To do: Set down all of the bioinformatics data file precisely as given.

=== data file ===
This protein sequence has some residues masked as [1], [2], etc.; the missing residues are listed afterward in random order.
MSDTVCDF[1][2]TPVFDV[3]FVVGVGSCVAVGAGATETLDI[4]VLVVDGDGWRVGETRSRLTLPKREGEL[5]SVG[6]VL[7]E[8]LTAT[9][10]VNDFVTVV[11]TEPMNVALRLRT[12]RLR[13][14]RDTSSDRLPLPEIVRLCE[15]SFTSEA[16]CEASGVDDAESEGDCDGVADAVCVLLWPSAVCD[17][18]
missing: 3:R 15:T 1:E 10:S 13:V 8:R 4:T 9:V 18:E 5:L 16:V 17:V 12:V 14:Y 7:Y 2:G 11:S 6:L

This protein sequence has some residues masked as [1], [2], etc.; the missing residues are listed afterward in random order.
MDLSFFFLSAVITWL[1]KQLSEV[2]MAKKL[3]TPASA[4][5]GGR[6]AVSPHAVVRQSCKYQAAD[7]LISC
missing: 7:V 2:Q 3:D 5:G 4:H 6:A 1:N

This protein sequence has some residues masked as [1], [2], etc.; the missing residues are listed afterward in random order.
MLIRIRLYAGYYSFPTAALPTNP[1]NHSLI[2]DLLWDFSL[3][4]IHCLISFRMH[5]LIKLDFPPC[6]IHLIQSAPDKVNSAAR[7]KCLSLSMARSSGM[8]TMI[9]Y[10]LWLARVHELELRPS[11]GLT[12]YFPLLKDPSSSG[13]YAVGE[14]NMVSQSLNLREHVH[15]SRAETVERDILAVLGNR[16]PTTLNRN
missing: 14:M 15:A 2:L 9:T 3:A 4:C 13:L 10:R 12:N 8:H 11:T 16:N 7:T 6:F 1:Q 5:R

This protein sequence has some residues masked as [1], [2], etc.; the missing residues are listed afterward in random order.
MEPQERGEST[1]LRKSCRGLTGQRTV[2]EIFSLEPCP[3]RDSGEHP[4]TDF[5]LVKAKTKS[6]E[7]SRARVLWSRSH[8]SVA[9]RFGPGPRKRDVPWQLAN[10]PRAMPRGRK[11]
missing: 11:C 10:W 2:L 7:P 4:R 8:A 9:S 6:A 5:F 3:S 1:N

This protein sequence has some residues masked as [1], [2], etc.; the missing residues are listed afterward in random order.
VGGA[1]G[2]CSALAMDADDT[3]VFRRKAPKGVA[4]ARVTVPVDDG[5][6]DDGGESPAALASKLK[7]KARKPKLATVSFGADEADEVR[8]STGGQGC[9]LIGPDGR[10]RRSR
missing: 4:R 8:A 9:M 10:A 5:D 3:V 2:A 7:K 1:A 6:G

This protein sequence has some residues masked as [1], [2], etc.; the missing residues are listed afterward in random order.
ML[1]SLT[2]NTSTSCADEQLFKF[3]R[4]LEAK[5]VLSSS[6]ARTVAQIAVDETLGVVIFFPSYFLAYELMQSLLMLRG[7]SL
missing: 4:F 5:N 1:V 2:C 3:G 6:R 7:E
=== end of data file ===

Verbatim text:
This protein sequence has some residues masked as [1], [2], etc.; the missing residues are listed afterward in random order.
MSDTVCDF[1][2]TPVFDV[3]FVVGVGSCVAVGAGATETLDI[4]VLVVDGDGWRVGETRSRLTLPKREGEL[5]SVG[6]VL[7]E[8]LTAT[9][10]VNDFVTVV[11]TEPMNVALRLRT[12]RLR[13][14]RDTSSDRLPLPEIVRLCE[15]SFTSEA[16]CEASGVDDAESEGDCDGVADAVCVLLWPSAVCD[17][18]
missing: 3:R 15:T 1:E 10:S 13:V 8:R 4:T 9:V 18:E 5:L 16:V 17:V 12:V 14:Y 7:Y 2:G 11:S 6:L

This protein sequence has some residues masked as [1], [2], etc.; the missing residues are listed afterward in random order.
MDLSFFFLSAVITWL[1]KQLSEV[2]MAKKL[3]TPASA[4][5]GGR[6]AVSPHAVVRQSCKYQAAD[7]LISC
missing: 7:V 2:Q 3:D 5:G 4:H 6:A 1:N

This protein sequence has some residues masked as [1], [2], etc.; the missing residues are listed afterward in random order.
MLIRIRLYAGYYSFPTAALPTNP[1]NHSLI[2]DLLWDFSL[3][4]IHCLISFRMH[5]LIKLDFPPC[6]IHLIQSAPDKVNSAAR[7]KCLSLSMARSSGM[8]TMI[9]Y[10]LWLARVHELELRPS[11]GLT[12]YFPLLKDPSSSG[13]YAVGE[14]NMVSQSLNLREHVH[15]SRAETVERDILAVLGNR[16]PTTLNRN
missing: 14:M 15:A 2:L 9:T 3:A 4:C 13:L 10:R 12:N 8:H 11:T 16:N 7:T 6:F 1:Q 5:R

This protein sequence has some residues masked as [1], [2], etc.; the missing residues are listed afterward in random order.
MEPQERGEST[1]LRKSCRGLTGQRTV[2]EIFSLEPCP[3]RDSGEHP[4]TDF[5]LVKAKTKS[6]E[7]SRARVLWSRSH[8]SVA[9]RFGPGPRKRDVPWQLAN[10]PRAMPRGRK[11]
missing: 11:C 10:W 2:L 7:P 4:R 8:A 9:S 6:A 5:F 3:S 1:N

This protein sequence has some residues masked as [1], [2], etc.; the missing residues are listed afterward in random order.
VGGA[1]G[2]CSALAMDADDT[3]VFRRKAPKGVA[4]ARVTVPVDDG[5][6]DDGGESPAALASKLK[7]KARKPKLATVSFGADEADEVR[8]STGGQGC[9]LIGPDGR[10]RRSR
missing: 4:R 8:A 9:M 10:A 5:D 3:V 2:A 7:K 1:A 6:G

This protein sequence has some residues masked as [1], [2], etc.; the missing residues are listed afterward in random order.
ML[1]SLT[2]NTSTSCADEQLFKF[3]R[4]LEAK[5]VLSSS[6]ARTVAQIAVDETLGVVIFFPSYFLAYELMQSLLMLRG[7]SL
missing: 4:F 5:N 1:V 2:C 3:G 6:R 7:E